Libya rebels enter strategic town near Tripoli

5 Min Read

ZAWIYAH: Libyan rebels hoisted their flag in the centre of this town near the capital on Sunday after the most dramatic advance in months cut off Muammar Gaddafi’s capital from its main link to the outside world.

The swift rebel advance on the town of Zawiyah, about 50 km (30 miles) west of Tripoli, will deal a psychological blow to Gaddafi’s supporters and also cuts the coastal highway to Tunisia which keeps the capital supplied with food and fuel.

But there was no sign Tripoli was under immediate threat from a rebel attack: heavily-armed pro-Gaddafi forces still lie between Zawiyah and the capital.

Rebels from the Western Mountains region south of this Mediterranean coast town dashed forward into Zawiyah late on Saturday, encountering little sustained resistance from pro-Gaddafi forces.

Near Zawiyah’s central produce market early on Sunday, about 50 rebel fighters were milling around and triumphantly shouting "Allahu Akbar!" or "God is greatest." The red, black and green rebel flag was flying from a shop.

Rebel fighters told Reuters there were still forces loyal to Libyan leader Muammar Gaddafi in the town, including snipers. Artillery and machine gun fire could still be heard.

Rebels said the capital was their next target once Zawiyah was fully under their control. One rebel fighter smiled as he pointed to a road sign marking the highway from Zawiyah to Tripoli.

"I’m 1,000 percent sure we’re going to take over Zawiyah today and then move on to Tripoli," said Bin Jaffin Ali, 34, a shopkeeper turned rebel fighter.

Border clashes

Further west along the coastal highway, near the main border crossing into Tunisia, local residents said late on Saturday there were heavy clashes between rebels and government troops but that Gaddafi’s forces still controlled the crossing.

In Tripoli, government officials on Saturday denied Zawiyah was under rebel control, saying a small force of anti-Gaddafi fighters had launched a "suicide mission" that was quickly repelled.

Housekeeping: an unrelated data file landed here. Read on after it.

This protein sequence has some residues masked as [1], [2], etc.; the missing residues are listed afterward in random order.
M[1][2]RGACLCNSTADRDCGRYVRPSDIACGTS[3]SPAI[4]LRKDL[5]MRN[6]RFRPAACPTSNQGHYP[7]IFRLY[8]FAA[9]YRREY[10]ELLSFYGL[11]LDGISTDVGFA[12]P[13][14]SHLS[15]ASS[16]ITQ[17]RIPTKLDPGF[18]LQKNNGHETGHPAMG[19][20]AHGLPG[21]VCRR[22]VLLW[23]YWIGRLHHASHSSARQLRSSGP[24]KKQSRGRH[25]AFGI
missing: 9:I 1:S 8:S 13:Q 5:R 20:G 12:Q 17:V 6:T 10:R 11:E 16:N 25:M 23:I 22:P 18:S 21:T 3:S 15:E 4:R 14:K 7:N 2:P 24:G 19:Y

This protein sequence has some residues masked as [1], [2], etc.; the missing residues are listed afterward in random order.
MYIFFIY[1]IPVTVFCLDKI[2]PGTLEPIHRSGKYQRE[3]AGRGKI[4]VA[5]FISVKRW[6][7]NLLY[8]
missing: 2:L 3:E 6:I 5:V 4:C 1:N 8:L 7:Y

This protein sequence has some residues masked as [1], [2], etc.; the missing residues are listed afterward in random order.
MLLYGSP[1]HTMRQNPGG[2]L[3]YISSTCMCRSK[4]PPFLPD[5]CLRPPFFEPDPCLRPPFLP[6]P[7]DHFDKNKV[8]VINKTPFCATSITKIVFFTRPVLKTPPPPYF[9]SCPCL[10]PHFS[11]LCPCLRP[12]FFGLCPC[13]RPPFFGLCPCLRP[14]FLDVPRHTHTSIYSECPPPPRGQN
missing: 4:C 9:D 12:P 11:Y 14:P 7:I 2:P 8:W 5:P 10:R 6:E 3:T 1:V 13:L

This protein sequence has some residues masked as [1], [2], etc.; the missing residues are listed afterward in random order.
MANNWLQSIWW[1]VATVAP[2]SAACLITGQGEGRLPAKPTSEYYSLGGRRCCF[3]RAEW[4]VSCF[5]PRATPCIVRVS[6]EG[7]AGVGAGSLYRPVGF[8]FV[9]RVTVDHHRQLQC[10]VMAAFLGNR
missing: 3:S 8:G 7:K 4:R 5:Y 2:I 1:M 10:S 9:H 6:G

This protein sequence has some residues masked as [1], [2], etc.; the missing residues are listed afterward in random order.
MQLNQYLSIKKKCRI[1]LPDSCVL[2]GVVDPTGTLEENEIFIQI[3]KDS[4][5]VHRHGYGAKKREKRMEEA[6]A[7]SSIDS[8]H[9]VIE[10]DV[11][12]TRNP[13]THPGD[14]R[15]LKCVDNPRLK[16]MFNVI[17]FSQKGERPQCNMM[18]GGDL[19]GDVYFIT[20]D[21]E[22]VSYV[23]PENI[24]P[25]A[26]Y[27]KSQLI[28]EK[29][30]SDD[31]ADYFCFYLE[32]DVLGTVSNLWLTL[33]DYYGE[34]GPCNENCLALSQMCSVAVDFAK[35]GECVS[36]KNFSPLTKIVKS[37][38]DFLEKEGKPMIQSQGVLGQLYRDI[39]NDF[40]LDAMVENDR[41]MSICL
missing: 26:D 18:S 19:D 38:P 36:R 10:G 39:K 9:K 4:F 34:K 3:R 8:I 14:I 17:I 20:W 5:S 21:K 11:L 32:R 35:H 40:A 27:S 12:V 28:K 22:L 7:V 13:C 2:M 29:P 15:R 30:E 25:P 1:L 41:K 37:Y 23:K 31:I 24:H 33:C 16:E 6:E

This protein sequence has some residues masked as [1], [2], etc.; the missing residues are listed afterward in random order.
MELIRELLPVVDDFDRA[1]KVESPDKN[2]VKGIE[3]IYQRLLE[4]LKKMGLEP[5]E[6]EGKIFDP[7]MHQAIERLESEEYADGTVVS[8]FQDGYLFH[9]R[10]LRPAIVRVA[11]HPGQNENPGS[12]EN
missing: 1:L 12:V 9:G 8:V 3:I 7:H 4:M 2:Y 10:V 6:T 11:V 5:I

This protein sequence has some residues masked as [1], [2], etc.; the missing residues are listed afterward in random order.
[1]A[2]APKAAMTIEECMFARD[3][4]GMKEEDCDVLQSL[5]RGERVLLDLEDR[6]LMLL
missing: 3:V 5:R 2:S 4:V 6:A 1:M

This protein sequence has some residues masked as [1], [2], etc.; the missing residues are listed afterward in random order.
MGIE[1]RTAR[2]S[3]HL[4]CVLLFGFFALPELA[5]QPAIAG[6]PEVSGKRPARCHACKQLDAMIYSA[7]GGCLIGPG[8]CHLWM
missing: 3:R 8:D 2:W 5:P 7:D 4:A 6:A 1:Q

Zawiyah is "absolutely under our control", government spokesman Moussa Ibrahim told reporters. "A very small group of rebels tried to move into the south of Zawiyah but were stopped easily because of our armed forces," he said.

In the Tunisian capital, where many Libyans have fled from the fighting in their home country, Libyans came out on to the streets late on Saturday to celebrate after hearing unconfirmed rumours Gaddafi and his family had fled.

But there was no indication of any change in Tripoli. State television said Gaddafi’s supporters were heading to his Bab Al-Aziziyah compound to show their support.

Balance of forces

Rebels, backed by NATO warplanes, have been trying since February to end Gaddafi’s 41-year rule in the bloodiest of the "Arab Spring" uprisings convulsing the Middle East.

The conflict has been largely deadlocked, but the rebels’ advance to the Mediterranean coast near Tripoli represents a major shift in the balance of forces.

Control of the highway to Tunisia could determine the outcome of the conflict because without it the capital is effectively besieged.

There was no traffic moving along the highway, and rebel fighters there said it was closed.

The rebels are now positioned to the east and west of Tripoli, to the north is the Mediterranean and a NATO naval blockade, while to the south are thousands of kilometers of empty desert.

Gaddafi says the rebels are armed criminals and al Qaeda militants, and he has described the NATO campaign as an act of colonial aggression aimed at stealing Libya’s oil.

Judging by impact craters, wrecked buildings and burnt-out tanks, NATO warplanes had bombed government military targets on the route of the rebel advance to Zawiyah over the past week, providing close air support.

Zawiyah is the home town of many rebels battling on the western front and has staged two uprisings against Gaddafi since the revolt broke out against his rule.

Isa Korogle, a 35-year-old unemployed man, said he had bee hiding in farmland near Zawiyah because he feared for his life since taking part in an uprising earlier this year.

"It feels like the first day of my life because I’m back in Zawiyah," he said on Sunday. –Additional reporting by Tarek Amara in Tunisia, Missy Ryan in Tripoli, Robert Birsel in Benghazi and Hamid Ould Ahmed in Algiers


Share This Article
Leave a comment